A new KFF brief provides an overview of the legal basis for state stay at home orders in response to the coronavirus pandemic, as well as current legal challenges to these orders. Stay at home orders and other mandatory social distancing measures have received broad public support, but also have drawn some public protests. Different stakeholders have brought at least 20 legal challenges claiming these orders violate the Constitution or state law.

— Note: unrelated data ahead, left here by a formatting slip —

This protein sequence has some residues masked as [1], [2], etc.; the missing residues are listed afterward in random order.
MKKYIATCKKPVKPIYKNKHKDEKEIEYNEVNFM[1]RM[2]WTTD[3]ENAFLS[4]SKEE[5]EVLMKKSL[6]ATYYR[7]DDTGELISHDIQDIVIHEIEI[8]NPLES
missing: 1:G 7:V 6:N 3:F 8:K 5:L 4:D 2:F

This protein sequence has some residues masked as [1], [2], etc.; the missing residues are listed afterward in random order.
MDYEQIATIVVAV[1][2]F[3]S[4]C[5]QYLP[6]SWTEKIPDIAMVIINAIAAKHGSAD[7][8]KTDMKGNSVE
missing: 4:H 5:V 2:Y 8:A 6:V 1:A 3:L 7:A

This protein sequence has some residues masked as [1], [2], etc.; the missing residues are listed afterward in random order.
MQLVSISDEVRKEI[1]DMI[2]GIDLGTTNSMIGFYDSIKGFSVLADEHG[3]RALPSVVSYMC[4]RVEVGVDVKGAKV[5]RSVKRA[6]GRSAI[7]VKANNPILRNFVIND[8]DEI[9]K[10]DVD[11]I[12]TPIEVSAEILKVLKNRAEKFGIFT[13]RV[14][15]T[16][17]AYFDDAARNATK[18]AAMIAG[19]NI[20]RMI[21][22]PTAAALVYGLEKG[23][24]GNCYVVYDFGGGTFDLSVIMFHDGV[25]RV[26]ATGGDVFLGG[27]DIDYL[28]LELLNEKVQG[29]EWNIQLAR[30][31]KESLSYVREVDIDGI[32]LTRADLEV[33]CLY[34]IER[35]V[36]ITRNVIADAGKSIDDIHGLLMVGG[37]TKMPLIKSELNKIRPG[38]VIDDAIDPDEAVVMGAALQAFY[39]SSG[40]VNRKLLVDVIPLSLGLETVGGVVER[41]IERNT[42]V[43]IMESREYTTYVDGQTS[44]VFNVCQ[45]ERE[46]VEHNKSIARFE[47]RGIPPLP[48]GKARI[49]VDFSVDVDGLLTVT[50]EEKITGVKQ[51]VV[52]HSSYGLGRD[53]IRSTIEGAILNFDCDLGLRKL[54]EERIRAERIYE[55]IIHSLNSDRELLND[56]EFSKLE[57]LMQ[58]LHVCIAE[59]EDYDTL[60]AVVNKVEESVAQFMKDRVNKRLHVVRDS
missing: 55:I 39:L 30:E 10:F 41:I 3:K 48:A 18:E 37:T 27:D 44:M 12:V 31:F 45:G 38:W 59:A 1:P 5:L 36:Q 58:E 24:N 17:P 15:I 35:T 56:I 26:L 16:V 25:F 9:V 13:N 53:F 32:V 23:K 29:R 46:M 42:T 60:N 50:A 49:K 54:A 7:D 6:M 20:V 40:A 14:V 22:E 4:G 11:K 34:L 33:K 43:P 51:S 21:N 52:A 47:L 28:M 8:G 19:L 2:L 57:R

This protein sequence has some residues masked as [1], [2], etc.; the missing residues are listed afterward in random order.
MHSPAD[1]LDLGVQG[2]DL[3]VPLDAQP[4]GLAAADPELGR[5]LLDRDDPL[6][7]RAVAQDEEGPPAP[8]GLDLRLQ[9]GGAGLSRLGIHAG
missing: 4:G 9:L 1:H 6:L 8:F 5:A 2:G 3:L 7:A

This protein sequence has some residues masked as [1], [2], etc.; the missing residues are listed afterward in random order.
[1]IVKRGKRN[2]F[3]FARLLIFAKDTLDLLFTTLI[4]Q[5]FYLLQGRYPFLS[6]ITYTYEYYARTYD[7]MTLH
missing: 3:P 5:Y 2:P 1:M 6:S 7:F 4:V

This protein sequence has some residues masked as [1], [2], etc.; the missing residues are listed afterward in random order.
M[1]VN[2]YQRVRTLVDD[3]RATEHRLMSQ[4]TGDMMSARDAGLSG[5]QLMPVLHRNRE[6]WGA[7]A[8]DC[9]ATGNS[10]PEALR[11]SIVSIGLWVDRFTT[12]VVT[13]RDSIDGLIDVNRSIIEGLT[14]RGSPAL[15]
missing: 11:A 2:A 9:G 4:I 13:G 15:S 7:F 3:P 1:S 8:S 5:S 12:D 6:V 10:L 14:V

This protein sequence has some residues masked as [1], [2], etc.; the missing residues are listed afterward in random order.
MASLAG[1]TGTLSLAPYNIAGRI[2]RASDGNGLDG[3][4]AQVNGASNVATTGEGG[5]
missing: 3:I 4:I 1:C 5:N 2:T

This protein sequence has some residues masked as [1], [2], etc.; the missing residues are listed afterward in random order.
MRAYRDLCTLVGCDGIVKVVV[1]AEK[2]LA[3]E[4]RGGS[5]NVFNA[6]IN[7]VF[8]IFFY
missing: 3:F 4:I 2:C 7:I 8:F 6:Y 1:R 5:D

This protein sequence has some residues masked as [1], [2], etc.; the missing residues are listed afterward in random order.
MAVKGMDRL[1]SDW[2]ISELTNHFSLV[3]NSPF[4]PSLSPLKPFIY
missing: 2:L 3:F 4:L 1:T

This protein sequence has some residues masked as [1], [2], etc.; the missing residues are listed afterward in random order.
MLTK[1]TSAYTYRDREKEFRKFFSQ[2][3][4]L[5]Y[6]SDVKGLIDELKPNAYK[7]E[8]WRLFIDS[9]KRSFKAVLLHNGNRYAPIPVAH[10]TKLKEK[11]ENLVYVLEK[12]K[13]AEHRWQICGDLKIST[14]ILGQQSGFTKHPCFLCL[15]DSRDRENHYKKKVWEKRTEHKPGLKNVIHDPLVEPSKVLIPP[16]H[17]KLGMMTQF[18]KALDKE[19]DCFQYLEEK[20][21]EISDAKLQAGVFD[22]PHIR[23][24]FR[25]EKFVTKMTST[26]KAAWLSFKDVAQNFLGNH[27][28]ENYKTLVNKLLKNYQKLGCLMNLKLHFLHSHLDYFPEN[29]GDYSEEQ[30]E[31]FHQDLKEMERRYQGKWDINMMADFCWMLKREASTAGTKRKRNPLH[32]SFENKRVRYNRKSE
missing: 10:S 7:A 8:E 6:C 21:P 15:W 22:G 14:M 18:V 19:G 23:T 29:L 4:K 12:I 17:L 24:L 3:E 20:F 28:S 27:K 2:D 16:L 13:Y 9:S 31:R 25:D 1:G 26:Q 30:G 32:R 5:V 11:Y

Most courts to date have generally allowed stay at home orders to remain in place to protect public health, despite acknowledging the restrictions on individual rights such as free speech, peaceful assembly, travel, and free exercise of religion. In several states including Wisconsin, the legislature has challenged the Governor’s authority to issue a stay at home order. The Wisconsin Supreme Court is the only court to strike down nearly all of the provisions of a stay at home order. While the current litigation may be resolved when states start to re-open, the general issue about the scope of government authority to limit individual rights in a public health crisis is likely to return to the courts as states may re-institute stay at home orders if there are more COVID-19 outbreaks in the coming months.
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